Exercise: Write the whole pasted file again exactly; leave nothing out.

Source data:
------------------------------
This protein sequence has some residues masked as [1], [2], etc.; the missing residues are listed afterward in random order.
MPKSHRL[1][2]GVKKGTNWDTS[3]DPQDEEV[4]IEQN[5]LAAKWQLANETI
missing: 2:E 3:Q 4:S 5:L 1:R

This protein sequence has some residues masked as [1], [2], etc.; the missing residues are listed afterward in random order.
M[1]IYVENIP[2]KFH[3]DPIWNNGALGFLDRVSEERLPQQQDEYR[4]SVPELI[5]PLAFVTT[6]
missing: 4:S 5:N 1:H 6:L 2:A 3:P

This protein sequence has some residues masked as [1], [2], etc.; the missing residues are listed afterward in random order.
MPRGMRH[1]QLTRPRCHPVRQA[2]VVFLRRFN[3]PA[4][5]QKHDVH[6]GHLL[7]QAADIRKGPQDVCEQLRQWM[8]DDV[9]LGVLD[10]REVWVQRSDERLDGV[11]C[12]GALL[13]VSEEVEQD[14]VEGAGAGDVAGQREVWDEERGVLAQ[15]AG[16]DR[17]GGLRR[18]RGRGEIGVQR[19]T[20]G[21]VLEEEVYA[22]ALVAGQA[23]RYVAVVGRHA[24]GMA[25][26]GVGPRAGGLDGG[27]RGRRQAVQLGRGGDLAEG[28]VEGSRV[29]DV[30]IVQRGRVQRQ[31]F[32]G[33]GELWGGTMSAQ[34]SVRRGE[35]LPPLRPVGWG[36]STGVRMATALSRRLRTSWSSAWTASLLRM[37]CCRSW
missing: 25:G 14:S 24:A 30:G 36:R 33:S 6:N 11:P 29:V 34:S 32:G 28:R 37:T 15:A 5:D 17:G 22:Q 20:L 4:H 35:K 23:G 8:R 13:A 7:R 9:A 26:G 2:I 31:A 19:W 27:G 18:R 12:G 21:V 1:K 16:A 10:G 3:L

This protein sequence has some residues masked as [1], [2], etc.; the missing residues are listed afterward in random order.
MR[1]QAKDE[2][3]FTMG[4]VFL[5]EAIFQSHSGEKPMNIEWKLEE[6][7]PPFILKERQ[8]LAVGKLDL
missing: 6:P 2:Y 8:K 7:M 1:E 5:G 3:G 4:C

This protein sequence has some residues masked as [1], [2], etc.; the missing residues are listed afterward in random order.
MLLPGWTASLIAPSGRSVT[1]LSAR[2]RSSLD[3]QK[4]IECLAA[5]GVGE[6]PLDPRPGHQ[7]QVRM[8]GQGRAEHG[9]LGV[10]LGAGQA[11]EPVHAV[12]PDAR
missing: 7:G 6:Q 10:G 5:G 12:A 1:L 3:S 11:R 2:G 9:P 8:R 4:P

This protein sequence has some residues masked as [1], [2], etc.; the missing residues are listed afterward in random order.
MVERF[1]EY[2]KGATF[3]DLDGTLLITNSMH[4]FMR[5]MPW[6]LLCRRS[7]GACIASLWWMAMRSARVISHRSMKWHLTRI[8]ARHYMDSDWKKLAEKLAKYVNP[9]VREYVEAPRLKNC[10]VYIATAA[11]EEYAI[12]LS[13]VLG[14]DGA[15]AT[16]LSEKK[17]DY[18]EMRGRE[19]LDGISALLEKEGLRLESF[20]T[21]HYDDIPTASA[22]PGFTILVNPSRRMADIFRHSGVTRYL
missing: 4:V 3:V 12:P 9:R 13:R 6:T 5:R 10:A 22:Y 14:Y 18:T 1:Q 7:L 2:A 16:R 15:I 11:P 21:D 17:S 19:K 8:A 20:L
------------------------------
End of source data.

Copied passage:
This protein sequence has some residues masked as [1], [2], etc.; the missing residues are listed afterward in random order.
MPKSHRL[1][2]GVKKGTNWDTS[3]DPQDEEV[4]IEQN[5]LAAKWQLANETI
missing: 2:E 3:Q 4:S 5:L 1:R

This protein sequence has some residues masked as [1], [2], etc.; the missing residues are listed afterward in random order.
M[1]IYVENIP[2]KFH[3]DPIWNNGALGFLDRVSEERLPQQQDEYR[4]SVPELI[5]PLAFVTT[6]
missing: 4:S 5:N 1:H 6:L 2:A 3:P

This protein sequence has some residues masked as [1], [2], etc.; the missing residues are listed afterward in random order.
MPRGMRH[1]QLTRPRCHPVRQA[2]VVFLRRFN[3]PA[4][5]QKHDVH[6]GHLL[7]QAADIRKGPQDVCEQLRQWM[8]DDV[9]LGVLD[10]REVWVQRSDERLDGV[11]C[12]GALL[13]VSEEVEQD[14]VEGAGAGDVAGQREVWDEERGVLAQ[15]AG[16]DR[17]GGLRR[18]RGRGEIGVQR[19]T[20]G[21]VLEEEVYA[22]ALVAGQA[23]RYVAVVGRHA[24]GMA[25][26]GVGPRAGGLDGG[27]RGRRQAVQLGRGGDLAEG[28]VEGSRV[29]DV[30]IVQRGRVQRQ[31]F[32]G[33]GELWGGTMSAQ[34]SVRRGE[35]LPPLRPVGWG[36]STGVRMATALSRRLRTSWSSAWTASLLRM[37]CCRSW
missing: 25:G 14:S 24:A 30:G 36:R 33:S 6:N 11:P 29:V 34:S 32:G 28:R 37:T 15:A 5:D 17:G 22:Q 20:L 4:H 35:K 23:G 8:R 13:A 7:R 9:A 26:G 2:I 31:A 19:W 27:G 18:R 12:G 21:V 1:K 16:A 10:G 3:L

This protein sequence has some residues masked as [1], [2], etc.; the missing residues are listed afterward in random order.
MR[1]QAKDE[2][3]FTMG[4]VFL[5]EAIFQSHSGEKPMNIEWKLEE[6][7]PPFILKERQ[8]LAVGKLDL
missing: 6:P 2:Y 8:K 7:M 1:E 5:G 3:G 4:C

This protein sequence has some residues masked as [1], [2], etc.; the missing residues are listed afterward in random order.
MLLPGWTASLIAPSGRSVT[1]LSAR[2]RSSLD[3]QK[4]IECLAA[5]GVGE[6]PLDPRPGHQ[7]QVRM[8]GQGRAEHG[9]LGV[10]LGAGQA[11]EPVHAV[12]PDAR
missing: 7:G 6:Q 10:G 5:G 12:A 1:L 3:S 11:R 2:G 9:P 8:R 4:P

This protein sequence has some residues masked as [1], [2], etc.; the missing residues are listed afterward in random order.
MVERF[1]EY[2]KGATF[3]DLDGTLLITNSMH[4]FMR[5]MPW[6]LLCRRS[7]GACIASLWWMAMRSARVISHRSMKWHLTRI[8]ARHYMDSDWKKLAEKLAKYVNP[9]VREYVEAPRLKNC[10]VYIATAA[11]EEYAI[12]LS[13]VLG[14]DGA[15]AT[16]LSEKK[17]DY[18]EMRGRE[19]LDGISALLEKEGLRLESF[20]T[21]HYDDIPTASA[22]PGFTILVNPSRRMADIFRHSGVTRYL
missing: 4:V 3:V 12:P 9:R 13:R 6:T 5:R 10:A 22:Y 14:Y 18:T 1:Q 7:L 2:A 16:R 15:I 11:P 21:D 17:S 19:K 8:A 20:L